What is tax planning? Essentially, tax planning is something you do to put your business into the best possible tax position. After all, nobody... Read more
In general terms all records for Income Tax and Goods and Services Tax (GST) must be kept for five years after the transaction, the record is obtained, or the preparation of the tax liabilities for the period to which they relate, whichever occurs latest. Basically if you lodge your 2013 income tax return on the 15th of May 2014, you need to keep receipts from the 1st of July 2012 up until the 16th of May 2019.
There are a few exceptions to this general five year rule.
If a business uses a summary record, it will only need to retain details of the previous month’s transactions. At least one month must be kept so that if required, the details from individual transaction records can be used to verify that the summary record is correct. An example of this is a supermarket where a point of sale system is used to record the individual sales (the detailed record), and that information is then transferred to a separate accounting system (the summary record.)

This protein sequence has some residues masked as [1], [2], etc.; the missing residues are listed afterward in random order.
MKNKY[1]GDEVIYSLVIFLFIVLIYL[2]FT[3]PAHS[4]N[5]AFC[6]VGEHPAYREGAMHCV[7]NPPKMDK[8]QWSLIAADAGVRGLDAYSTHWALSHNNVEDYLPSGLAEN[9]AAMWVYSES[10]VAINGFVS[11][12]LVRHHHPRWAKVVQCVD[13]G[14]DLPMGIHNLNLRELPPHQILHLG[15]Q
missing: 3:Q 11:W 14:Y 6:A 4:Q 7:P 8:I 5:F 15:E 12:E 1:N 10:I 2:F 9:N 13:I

If your business creates a loss in a trading year, these losses get carried forward to claim as a deduction against future years where the business creates a profit. Any records relating to the income year in which the loss occurred must be kept until five years after those carry forward losses have been applied to profits.
Any records relating to assets purchased for capital gains tax need to be kept until five years after the income year in which the asset has been sold or disposed of.
Please contact Altitude Advisory for more information.
Kerri Stutley, Tumby Bay Foodland
Luke Talbot-Male, Adventures Beyond